Carol: The Wilson Home Trust is thrilled with the success of the promotional fundraising The Taste has been running since late last year. Over our 82 year history, the Trust and its historical site on Lake Road have been utilized and enjoyed by many in both the local Takapuna Devonport community and beyond. Over our history the Trust has received support from numerous individuals, organisations and businesses locally to help support the work we do and ensure our sustainability to date and beyond. Our collaboration with The Taste is another great example of these ongoing relationships in our community and this relationship is particularly special in that The Taste team has been supporting the Trust via this campaign over several months, and continue to do so in the coming months.
The Taste: Would you like to tell us what are the other wonderful things The Wilson Home Trust has been working on?
Carol: This month we have expanded our school holiday programmes to include a programme in South Auckland. Registration numbers have been much higher this time around and the children who have attended to date, have given very positive feedback. We hope to be able to offer a programme in West Auckland as well in the next holiday break.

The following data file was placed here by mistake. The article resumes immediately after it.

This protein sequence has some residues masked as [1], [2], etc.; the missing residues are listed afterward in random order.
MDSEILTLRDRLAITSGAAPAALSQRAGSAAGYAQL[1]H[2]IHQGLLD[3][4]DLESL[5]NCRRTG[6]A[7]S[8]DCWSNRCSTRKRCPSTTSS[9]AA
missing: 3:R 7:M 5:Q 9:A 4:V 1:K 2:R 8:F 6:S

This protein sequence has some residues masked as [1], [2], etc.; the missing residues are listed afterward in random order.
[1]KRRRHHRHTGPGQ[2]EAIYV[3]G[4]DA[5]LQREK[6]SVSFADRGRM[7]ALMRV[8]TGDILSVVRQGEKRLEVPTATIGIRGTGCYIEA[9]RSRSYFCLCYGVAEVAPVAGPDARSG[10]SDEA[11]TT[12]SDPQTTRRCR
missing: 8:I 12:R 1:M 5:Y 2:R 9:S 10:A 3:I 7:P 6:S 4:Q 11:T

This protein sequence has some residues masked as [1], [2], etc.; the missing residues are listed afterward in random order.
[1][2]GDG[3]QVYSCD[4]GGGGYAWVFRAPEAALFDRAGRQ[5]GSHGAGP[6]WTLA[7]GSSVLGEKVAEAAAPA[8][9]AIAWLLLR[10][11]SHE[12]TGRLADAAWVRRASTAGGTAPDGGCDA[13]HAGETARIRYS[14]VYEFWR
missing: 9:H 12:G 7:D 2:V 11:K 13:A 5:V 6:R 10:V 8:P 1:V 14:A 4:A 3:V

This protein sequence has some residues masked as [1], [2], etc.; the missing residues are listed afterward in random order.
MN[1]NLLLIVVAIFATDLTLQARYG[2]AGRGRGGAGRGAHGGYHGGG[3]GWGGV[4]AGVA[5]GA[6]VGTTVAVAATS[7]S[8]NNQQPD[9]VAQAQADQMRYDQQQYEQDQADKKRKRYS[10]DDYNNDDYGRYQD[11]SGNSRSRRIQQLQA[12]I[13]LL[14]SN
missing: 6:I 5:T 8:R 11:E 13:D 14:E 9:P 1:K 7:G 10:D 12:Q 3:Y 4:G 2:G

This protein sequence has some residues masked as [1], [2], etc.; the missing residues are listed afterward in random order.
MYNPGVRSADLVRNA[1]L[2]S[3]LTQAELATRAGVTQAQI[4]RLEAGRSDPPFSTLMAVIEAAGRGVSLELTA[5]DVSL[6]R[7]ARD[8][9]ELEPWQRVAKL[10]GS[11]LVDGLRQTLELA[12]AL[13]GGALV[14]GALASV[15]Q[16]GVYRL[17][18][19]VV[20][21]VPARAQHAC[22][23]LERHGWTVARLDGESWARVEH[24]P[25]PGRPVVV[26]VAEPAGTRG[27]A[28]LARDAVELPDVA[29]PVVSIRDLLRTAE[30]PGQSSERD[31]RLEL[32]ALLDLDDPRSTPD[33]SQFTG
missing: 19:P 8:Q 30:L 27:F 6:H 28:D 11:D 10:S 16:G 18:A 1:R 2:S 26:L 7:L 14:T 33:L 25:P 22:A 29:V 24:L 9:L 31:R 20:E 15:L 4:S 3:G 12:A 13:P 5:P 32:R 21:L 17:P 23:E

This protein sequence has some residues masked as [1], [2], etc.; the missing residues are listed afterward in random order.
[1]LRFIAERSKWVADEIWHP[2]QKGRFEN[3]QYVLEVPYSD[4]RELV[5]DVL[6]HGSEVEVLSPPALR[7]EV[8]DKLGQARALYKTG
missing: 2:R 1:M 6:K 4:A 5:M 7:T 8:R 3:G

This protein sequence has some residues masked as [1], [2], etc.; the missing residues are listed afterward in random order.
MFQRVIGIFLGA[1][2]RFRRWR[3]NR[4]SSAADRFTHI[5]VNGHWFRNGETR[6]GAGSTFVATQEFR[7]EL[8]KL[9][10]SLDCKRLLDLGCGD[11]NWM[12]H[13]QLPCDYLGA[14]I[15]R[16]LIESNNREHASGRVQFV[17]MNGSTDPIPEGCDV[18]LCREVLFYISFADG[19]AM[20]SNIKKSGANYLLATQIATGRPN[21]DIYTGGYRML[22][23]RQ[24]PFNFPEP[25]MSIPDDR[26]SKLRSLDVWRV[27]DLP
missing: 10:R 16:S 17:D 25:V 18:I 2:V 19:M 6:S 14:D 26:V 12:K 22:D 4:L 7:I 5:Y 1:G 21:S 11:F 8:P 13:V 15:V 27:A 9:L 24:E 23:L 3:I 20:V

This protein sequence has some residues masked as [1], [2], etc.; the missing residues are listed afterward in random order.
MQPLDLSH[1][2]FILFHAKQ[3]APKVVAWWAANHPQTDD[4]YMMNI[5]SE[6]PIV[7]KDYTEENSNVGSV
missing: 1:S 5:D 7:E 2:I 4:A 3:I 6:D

Last month we launched our new website, which is much more user friendly and informative. You can also apply for grants and register for holiday programmes and other activities via the new website so we are encouraging everyone to check the website regularly www.wilsonhometrust.org.nz. And watch this space for a concert event we are looking to hold onsite in mid September. More details will be on our website and facebook pages in the next few weeks.
The Taste: What inspired you to become part of the Wilson Home Trust team?
Carol: The generosity and legacy of the Wilson family who gifted their home and land for the benefit of others, was a key reason for me joining the team. Being able to continue the Wilson family legacy and look at ways the Trust can help more families in our Trust deed area.